"A legal nurse consultant really works behind the scenes," she said. "Typically, they are employed on a contract basis or in some large firms on a full-time basis by the firm that does a lot of medical malpractice, defense, or plaintiff’s work. They often act as kind of a paralegal."
The nurse consultant somewhat serves as a gatekeeper, considering the issues and weighing in on the legitimacy of the claim, she noted. In medical malpractice litigation, the question often is has there been a breach in the standard of care? That requires a precursor question: What is the standard of care?
"Typically, a lay jury or a judge is not expected to have that knowledge. They require the assistance of an expert to provide them with what the standard of care is and whether there was a breach in that said standard of care for a given case," Savoy said.
That’s where the ICP as expert witness comes in. "Typically, if we’re talking about infection control or employee health, you’re going to need an expert in that area to explain to the jury what the standard is and what occurred in that particular case," she said.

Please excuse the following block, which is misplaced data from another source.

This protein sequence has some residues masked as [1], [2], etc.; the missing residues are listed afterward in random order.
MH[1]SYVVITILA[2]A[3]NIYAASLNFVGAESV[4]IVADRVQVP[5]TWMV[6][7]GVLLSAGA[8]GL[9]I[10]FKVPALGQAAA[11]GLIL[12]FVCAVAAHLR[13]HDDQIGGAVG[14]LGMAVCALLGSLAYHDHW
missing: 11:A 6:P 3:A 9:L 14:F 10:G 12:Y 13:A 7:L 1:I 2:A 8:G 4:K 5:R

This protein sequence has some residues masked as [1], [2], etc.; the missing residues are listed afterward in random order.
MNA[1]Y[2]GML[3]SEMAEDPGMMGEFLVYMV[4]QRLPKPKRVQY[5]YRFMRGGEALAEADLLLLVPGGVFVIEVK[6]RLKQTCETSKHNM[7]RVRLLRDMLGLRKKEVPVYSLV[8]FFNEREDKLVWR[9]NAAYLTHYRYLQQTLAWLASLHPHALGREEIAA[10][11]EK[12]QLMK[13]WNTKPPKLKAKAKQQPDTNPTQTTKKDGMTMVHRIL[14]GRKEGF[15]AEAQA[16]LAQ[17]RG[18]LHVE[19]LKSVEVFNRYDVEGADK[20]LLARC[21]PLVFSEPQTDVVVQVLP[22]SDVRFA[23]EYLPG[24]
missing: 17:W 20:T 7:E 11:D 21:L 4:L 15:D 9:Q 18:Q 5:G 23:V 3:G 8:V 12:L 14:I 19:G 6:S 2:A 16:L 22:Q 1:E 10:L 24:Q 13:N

The judge first will determine whether testimony of an expert to is testable, peer reviewed, and has widespread relevant scientific acceptance.
"This could be tailor-made for infection control science and epidemiology," she said. "Just about anything that you would end up being called to testify about in infection control or hospital epidemiology is going to meet these criteria. If it doesn’t, you probably shouldn’t be testifying."
By the same token, ICPs should not venture outside of their area of expertise when providing expert testimony. "If you’re in a long-term care setting, I caution you against becoming employed as an expert in an acute case because that’s a very weak spot in your translation of knowledge that the other side’s going to attack," Savoy warned. "Even though you’re certified and you have the basic knowledge, it’s not where you practice every day."